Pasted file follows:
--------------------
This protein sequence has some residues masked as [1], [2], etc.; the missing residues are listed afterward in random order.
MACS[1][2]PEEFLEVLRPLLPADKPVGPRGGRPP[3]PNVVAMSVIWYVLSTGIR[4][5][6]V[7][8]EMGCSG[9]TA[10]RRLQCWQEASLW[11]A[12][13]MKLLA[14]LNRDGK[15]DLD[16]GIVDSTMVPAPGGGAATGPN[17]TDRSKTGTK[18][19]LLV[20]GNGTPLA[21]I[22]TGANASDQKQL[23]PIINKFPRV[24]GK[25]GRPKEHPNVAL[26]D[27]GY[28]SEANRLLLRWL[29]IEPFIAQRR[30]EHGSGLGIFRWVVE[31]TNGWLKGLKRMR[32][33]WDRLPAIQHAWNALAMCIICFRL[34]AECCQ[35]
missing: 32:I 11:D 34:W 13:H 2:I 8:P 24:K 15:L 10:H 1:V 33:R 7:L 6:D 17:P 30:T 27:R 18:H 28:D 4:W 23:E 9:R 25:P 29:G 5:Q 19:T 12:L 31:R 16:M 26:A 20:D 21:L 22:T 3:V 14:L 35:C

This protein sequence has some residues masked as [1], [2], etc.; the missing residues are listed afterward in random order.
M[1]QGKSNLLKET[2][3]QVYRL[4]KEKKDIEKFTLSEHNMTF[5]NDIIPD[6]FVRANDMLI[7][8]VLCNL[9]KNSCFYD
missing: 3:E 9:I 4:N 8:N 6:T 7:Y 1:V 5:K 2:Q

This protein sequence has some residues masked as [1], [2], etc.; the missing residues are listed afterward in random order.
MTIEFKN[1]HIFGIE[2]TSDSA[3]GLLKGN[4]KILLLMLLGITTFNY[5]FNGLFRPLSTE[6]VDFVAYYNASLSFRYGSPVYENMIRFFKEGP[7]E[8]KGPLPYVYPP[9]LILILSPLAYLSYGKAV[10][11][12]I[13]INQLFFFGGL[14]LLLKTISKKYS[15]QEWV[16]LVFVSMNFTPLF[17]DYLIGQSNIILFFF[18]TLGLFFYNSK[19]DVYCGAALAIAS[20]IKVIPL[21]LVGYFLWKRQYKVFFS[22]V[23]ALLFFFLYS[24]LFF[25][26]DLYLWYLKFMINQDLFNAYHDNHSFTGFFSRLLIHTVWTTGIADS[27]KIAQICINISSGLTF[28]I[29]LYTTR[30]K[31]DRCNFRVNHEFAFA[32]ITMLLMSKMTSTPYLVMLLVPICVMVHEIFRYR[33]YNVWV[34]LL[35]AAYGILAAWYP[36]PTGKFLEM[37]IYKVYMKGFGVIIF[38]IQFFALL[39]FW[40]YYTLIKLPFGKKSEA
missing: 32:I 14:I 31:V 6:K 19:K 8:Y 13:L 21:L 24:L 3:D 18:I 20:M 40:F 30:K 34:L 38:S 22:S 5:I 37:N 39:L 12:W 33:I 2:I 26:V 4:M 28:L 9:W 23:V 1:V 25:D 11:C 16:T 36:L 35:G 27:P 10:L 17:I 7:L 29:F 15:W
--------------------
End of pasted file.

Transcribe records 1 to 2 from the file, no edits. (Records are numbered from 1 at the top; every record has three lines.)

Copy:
This protein sequence has some residues masked as [1], [2], etc.; the missing residues are listed afterward in random order.
MACS[1][2]PEEFLEVLRPLLPADKPVGPRGGRPP[3]PNVVAMSVIWYVLSTGIR[4][5][6]V[7][8]EMGCSG[9]TA[10]RRLQCWQEASLW[11]A[12][13]MKLLA[14]LNRDGK[15]DLD[16]GIVDSTMVPAPGGGAATGPN[17]TDRSKTGTK[18][19]LLV[20]GNGTPLA[21]I[22]TGANASDQKQL[23]PIINKFPRV[24]GK[25]GRPKEHPNVAL[26]D[27]GY[28]SEANRLLLRWL[29]IEPFIAQRR[30]EHGSGLGIFRWVVE[31]TNGWLKGLKRMR[32][33]WDRLPAIQHAWNALAMCIICFRL[34]AECCQ[35]
missing: 32:I 11:D 34:W 13:H 2:I 8:P 24:K 15:L 10:H 1:V 33:R 7:L 6:D 17:P 30:T 27:R 18:H 28:D 4:W 23:E 9:R 25:P 29:G 5:Q 19:T 12:L 31:R 16:M 26:A 20:D 21:L 22:T 3:V 14:L 35:C

This protein sequence has some residues masked as [1], [2], etc.; the missing residues are listed afterward in random order.
M[1]QGKSNLLKET[2][3]QVYRL[4]KEKKDIEKFTLSEHNMTF[5]NDIIPD[6]FVRANDMLI[7][8]VLCNL[9]KNSCFYD
missing: 3:E 9:I 4:N 8:N 6:T 7:Y 1:V 5:K 2:Q